- Volume 17 Issue 4
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Distribution of Glutathione S-Transferase Omega Gene Polymorphism with Different Stages of HBV Infection Including Hepatocellular Carcinoma in the Egyptian Population
- Shaban, Nadia Z (Biochemistry Department, Faculty of Science, Alexandria University) ;
- Salem, Halima H (Nucleic Acid Research Department, Genetic Engineering and Biotechnology Research Institute, City of Scientific Research and Technological Applications) ;
- Elsadany, Mohamed A (Biochemistry Department, Faculty of Science, Alexandria University) ;
- Ali, Bahy A (Nucleic Acid Research Department, Genetic Engineering and Biotechnology Research Institute, City of Scientific Research and Technological Applications) ;
- Hassona, Ehab M (Internal Medicine Department, Faculty of Medicine, Alexandria University) ;
- Mogahed, Fayed AK (Nucleic Acid Research Department, Genetic Engineering and Biotechnology Research Institute, City of Scientific Research and Technological Applications)
- Published : 2016.06.01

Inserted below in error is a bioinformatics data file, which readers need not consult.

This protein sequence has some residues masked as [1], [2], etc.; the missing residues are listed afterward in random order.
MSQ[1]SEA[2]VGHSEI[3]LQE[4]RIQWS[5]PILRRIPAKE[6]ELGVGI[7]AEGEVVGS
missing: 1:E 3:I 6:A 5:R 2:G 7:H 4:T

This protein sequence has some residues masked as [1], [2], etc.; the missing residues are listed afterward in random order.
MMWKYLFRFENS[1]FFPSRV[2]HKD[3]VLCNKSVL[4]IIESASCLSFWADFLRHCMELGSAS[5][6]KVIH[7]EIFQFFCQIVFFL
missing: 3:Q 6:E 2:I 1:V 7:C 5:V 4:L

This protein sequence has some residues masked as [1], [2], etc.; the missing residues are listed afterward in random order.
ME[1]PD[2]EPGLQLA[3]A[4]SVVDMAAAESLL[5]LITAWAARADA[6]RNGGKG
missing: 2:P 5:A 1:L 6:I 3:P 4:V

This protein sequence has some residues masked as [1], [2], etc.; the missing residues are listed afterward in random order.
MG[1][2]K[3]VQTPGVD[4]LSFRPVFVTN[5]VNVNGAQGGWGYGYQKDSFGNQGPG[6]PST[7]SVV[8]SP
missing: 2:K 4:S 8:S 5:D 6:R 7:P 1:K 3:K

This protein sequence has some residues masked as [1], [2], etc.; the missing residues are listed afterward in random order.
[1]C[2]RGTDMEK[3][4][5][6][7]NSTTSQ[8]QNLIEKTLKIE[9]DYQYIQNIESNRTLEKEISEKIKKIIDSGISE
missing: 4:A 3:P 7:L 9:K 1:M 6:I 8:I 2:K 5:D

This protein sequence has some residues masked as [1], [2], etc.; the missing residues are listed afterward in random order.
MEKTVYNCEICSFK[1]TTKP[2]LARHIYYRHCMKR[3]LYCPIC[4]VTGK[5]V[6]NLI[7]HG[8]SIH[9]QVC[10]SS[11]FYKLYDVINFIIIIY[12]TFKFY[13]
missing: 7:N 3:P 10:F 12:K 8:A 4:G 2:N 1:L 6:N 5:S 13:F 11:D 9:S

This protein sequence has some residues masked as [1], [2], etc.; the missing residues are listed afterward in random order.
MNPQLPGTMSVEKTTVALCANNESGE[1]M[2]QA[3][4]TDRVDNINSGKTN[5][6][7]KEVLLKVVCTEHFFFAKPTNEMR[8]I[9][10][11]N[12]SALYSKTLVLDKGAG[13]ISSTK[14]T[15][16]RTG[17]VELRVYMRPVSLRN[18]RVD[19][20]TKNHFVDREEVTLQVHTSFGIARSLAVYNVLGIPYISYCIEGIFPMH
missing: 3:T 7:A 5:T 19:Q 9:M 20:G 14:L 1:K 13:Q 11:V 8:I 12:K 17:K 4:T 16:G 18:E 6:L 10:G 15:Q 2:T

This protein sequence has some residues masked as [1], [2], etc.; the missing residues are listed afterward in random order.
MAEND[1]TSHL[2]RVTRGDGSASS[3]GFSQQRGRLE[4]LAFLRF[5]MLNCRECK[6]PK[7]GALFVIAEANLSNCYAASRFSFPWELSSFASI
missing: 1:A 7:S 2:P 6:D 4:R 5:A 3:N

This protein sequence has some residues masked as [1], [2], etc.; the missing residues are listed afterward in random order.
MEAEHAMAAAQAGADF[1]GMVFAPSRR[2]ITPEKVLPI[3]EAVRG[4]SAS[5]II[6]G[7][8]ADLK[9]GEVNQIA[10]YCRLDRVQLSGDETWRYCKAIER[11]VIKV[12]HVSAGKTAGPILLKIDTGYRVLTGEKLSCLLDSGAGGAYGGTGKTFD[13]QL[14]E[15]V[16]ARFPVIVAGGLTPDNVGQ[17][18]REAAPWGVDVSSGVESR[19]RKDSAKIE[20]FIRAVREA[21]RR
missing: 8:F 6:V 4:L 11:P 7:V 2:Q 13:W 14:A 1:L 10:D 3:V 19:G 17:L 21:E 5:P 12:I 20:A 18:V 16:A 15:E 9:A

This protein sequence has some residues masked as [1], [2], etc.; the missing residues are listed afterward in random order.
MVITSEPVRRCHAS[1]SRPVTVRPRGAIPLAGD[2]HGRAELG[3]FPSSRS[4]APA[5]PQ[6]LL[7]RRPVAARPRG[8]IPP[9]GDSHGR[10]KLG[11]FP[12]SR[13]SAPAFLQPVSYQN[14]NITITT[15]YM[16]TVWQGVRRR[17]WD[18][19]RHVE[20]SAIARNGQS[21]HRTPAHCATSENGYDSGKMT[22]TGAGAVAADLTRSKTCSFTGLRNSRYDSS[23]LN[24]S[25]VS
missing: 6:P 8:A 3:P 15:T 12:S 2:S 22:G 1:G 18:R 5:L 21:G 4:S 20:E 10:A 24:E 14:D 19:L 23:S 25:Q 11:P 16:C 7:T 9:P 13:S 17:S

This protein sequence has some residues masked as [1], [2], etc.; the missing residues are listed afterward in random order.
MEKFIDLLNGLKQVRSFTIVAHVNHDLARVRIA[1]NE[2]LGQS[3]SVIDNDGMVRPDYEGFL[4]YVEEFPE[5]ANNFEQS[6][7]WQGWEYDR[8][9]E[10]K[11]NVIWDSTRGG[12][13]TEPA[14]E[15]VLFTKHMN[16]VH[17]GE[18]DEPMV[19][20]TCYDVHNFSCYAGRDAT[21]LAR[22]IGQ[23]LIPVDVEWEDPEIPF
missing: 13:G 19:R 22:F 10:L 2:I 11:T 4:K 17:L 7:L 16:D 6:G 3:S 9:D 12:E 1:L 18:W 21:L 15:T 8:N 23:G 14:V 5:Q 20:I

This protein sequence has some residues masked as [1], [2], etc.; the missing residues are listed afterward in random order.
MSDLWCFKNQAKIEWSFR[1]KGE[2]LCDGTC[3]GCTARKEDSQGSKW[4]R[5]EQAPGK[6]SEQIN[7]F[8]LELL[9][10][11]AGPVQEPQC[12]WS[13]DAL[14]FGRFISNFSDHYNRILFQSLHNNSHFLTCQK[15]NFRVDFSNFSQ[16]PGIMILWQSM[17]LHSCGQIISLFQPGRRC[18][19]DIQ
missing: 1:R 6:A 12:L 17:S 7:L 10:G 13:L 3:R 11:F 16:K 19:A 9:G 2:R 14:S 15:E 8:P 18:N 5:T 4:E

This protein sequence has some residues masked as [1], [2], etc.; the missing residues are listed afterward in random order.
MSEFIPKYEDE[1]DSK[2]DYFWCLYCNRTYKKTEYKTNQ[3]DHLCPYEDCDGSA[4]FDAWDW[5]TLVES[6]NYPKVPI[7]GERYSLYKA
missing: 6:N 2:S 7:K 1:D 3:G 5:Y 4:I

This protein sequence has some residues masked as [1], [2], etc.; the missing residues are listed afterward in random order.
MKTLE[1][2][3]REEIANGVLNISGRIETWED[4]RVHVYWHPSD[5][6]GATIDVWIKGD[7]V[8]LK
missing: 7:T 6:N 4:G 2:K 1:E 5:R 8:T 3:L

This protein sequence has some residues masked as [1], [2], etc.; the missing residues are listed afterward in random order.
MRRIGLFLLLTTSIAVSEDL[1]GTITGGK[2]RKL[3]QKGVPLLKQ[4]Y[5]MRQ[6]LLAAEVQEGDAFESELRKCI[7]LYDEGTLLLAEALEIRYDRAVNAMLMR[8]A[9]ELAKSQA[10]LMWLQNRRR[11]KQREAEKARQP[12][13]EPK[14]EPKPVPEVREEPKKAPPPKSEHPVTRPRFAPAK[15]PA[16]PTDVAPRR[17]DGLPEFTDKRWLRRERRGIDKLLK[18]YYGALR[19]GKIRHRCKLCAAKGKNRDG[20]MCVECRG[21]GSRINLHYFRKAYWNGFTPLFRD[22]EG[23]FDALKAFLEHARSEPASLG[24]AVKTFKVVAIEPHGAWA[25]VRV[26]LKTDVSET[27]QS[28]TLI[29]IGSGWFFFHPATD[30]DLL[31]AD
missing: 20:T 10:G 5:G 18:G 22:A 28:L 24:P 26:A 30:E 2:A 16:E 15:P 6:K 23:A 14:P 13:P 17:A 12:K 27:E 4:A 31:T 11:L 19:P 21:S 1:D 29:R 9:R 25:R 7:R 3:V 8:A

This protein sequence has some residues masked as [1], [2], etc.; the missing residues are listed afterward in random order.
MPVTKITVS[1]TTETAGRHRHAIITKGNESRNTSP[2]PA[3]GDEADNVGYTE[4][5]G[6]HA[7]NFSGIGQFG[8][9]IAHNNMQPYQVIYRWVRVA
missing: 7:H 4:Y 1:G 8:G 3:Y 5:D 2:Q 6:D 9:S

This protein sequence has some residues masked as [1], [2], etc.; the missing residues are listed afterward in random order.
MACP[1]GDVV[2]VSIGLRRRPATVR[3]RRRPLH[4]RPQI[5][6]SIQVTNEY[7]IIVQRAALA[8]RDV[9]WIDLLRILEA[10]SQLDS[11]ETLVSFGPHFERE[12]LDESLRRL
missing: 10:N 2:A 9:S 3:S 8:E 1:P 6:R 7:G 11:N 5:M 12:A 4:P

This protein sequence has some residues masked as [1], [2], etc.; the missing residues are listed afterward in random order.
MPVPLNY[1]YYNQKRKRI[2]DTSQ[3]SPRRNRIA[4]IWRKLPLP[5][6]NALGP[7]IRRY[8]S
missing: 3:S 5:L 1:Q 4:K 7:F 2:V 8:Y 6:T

Background: Infection with hepatitis B virus (HBV) is a major global public health problem, with a wide spectrum of clinical manifestations. Human cytosolic glutathione-S-transferases (GSTs) include several classes such as alpha (A), mu (M), pi (P), sigma (S), zeta (Z), omega (O) and theta (T). The present study aimed to investigate the role of GST omega genes (GSTO1 and GSTO2) in different groups of patients infected with HBV. Materials and Methods: HBV groups were classified according to clinical history, serological tests and histological analysis into normal carriers (N), acute (A), chronic (CH), cirrhosis (CI) and hepatocellular carcinoma (HCC) cases. The study focused on determination of the genotypes of GST omega genes (GSTO1 and GSTO2) and GST activity and liver function tests. Results: The results showed that GSTO1 (A/A) was decreased in N, A, CH, CI and HCC groups compared to the C-group, while, GSTO1 (C/A) and GSTO1(C/C) genotypes were increased significantly in N, A, CH, CI and HCC groups. GSTO2 (A/A) was decreased in all studied groups as compared to the C-group but GSTO2(A/G) and GSTO2(G/G) genotypes were increased significantly. In addition, GST activities, albumin and TP levels were decreased in all studied groups compared to the C-group, while the activities of transaminases were increased to differing degrees. Conclusions: The results indicate that GSTO genetic polymorphisms may be considered as biomarkers for determining and predicting the progression of HBV infection.
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